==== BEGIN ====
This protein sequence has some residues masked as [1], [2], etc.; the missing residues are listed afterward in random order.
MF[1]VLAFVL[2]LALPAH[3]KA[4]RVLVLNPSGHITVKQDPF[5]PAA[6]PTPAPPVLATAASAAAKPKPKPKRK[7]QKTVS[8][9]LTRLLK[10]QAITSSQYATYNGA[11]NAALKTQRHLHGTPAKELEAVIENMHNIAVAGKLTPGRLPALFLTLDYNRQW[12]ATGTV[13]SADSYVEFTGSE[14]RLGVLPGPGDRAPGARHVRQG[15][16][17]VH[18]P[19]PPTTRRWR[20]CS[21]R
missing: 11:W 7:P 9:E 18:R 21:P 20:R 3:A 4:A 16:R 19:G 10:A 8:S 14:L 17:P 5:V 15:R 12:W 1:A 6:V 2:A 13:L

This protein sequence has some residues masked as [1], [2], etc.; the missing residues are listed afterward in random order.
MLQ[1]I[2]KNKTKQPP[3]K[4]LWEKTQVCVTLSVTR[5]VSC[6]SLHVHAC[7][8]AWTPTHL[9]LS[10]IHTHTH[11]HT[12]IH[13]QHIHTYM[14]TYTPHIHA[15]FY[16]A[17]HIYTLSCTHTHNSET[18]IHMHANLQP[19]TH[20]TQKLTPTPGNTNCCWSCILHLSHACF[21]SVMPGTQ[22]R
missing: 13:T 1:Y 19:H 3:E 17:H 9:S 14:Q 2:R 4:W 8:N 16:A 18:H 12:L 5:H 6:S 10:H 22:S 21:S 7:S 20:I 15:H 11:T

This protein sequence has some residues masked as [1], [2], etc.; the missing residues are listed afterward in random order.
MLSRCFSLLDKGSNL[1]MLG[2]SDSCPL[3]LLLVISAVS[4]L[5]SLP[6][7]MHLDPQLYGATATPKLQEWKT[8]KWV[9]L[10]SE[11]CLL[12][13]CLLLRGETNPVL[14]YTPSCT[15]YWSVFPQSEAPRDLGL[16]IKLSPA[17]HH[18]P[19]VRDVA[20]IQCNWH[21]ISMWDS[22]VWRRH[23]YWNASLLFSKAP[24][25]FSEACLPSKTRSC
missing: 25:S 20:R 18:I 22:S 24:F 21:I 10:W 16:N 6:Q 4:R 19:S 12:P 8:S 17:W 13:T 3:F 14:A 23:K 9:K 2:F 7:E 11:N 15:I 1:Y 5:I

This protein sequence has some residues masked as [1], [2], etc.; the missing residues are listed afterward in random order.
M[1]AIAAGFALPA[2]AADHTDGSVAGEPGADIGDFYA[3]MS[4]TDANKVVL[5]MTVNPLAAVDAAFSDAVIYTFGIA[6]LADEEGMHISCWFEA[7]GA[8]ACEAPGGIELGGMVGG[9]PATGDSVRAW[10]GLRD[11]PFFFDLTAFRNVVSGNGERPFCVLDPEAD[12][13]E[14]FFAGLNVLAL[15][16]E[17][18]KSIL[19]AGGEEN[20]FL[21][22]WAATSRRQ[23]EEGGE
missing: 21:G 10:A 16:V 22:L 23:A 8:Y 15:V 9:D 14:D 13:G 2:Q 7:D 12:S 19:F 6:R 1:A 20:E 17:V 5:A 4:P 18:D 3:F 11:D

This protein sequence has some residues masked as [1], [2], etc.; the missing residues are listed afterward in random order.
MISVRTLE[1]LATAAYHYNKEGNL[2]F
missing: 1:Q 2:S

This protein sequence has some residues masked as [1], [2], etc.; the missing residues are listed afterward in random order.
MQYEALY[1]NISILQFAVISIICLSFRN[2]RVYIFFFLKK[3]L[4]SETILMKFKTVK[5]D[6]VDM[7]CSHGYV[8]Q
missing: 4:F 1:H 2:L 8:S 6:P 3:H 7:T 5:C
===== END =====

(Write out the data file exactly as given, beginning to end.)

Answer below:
This protein sequence has some residues masked as [1], [2], etc.; the missing residues are listed afterward in random order.
MF[1]VLAFVL[2]LALPAH[3]KA[4]RVLVLNPSGHITVKQDPF[5]PAA[6]PTPAPPVLATAASAAAKPKPKPKRK[7]QKTVS[8][9]LTRLLK[10]QAITSSQYATYNGA[11]NAALKTQRHLHGTPAKELEAVIENMHNIAVAGKLTPGRLPALFLTLDYNRQW[12]ATGTV[13]SADSYVEFTGSE[14]RLGVLPGPGDRAPGARHVRQG[15][16][17]VH[18]P[19]PPTTRRWR[20]CS[21]R
missing: 11:W 7:P 9:E 18:R 21:P 20:R 3:A 4:A 16:R 19:G 10:A 8:S 14:L 17:P 5:V 15:R 12:W 1:A 6:V 2:A 13:L

This protein sequence has some residues masked as [1], [2], etc.; the missing residues are listed afterward in random order.
MLQ[1]I[2]KNKTKQPP[3]K[4]LWEKTQVCVTLSVTR[5]VSC[6]SLHVHAC[7][8]AWTPTHL[9]LS[10]IHTHTH[11]HT[12]IH[13]QHIHTYM[14]TYTPHIHA[15]FY[16]A[17]HIYTLSCTHTHNSET[18]IHMHANLQP[19]TH[20]TQKLTPTPGNTNCCWSCILHLSHACF[21]SVMPGTQ[22]R
missing: 13:T 1:Y 19:H 3:E 17:H 9:S 14:Q 2:R 4:W 8:N 16:A 18:H 12:L 5:H 6:S 10:H 22:S 21:S 7:S 20:I 15:H 11:T

This protein sequence has some residues masked as [1], [2], etc.; the missing residues are listed afterward in random order.
MLSRCFSLLDKGSNL[1]MLG[2]SDSCPL[3]LLLVISAVS[4]L[5]SLP[6][7]MHLDPQLYGATATPKLQEWKT[8]KWV[9]L[10]SE[11]CLL[12][13]CLLLRGETNPVL[14]YTPSCT[15]YWSVFPQSEAPRDLGL[16]IKLSPA[17]HH[18]P[19]VRDVA[20]IQCNWH[21]ISMWDS[22]VWRRH[23]YWNASLLFSKAP[24][25]FSEACLPSKTRSC
missing: 25:S 20:R 18:I 22:S 24:F 21:I 10:W 16:N 6:Q 4:R 19:S 12:P 8:S 17:W 13:T 3:F 14:A 23:K 9:K 2:F 7:E 11:N 15:I 1:Y 5:I

This protein sequence has some residues masked as [1], [2], etc.; the missing residues are listed afterward in random order.
M[1]AIAAGFALPA[2]AADHTDGSVAGEPGADIGDFYA[3]MS[4]TDANKVVL[5]MTVNPLAAVDAAFSDAVIYTFGIA[6]LADEEGMHISCWFEA[7]GA[8]ACEAPGGIELGGMVGG[9]PATGDSVRAW[10]GLRD[11]PFFFDLTAFRNVVSGNGERPFCVLDPEAD[12][13]E[14]FFAGLNVLAL[15][16]E[17][18]KSIL[19]AGGEEN[20]FL[21][22]WAATSRRQ[23]EEGGE
missing: 21:G 10:A 16:V 22:L 23:A 8:Y 15:V 9:D 14:D 13:G 2:Q 7:D 12:S 19:F 6:R 1:A 20:E 17:V 5:A 4:P 18:D 3:F 11:D

This protein sequence has some residues masked as [1], [2], etc.; the missing residues are listed afterward in random order.
MISVRTLE[1]LATAAYHYNKEGNL[2]F
missing: 1:Q 2:S

This protein sequence has some residues masked as [1], [2], etc.; the missing residues are listed afterward in random order.
MQYEALY[1]NISILQFAVISIICLSFRN[2]RVYIFFFLKK[3]L[4]SETILMKFKTVK[5]D[6]VDM[7]CSHGYV[8]Q
missing: 4:F 1:H 2:L 8:S 6:P 3:H 7:T 5:C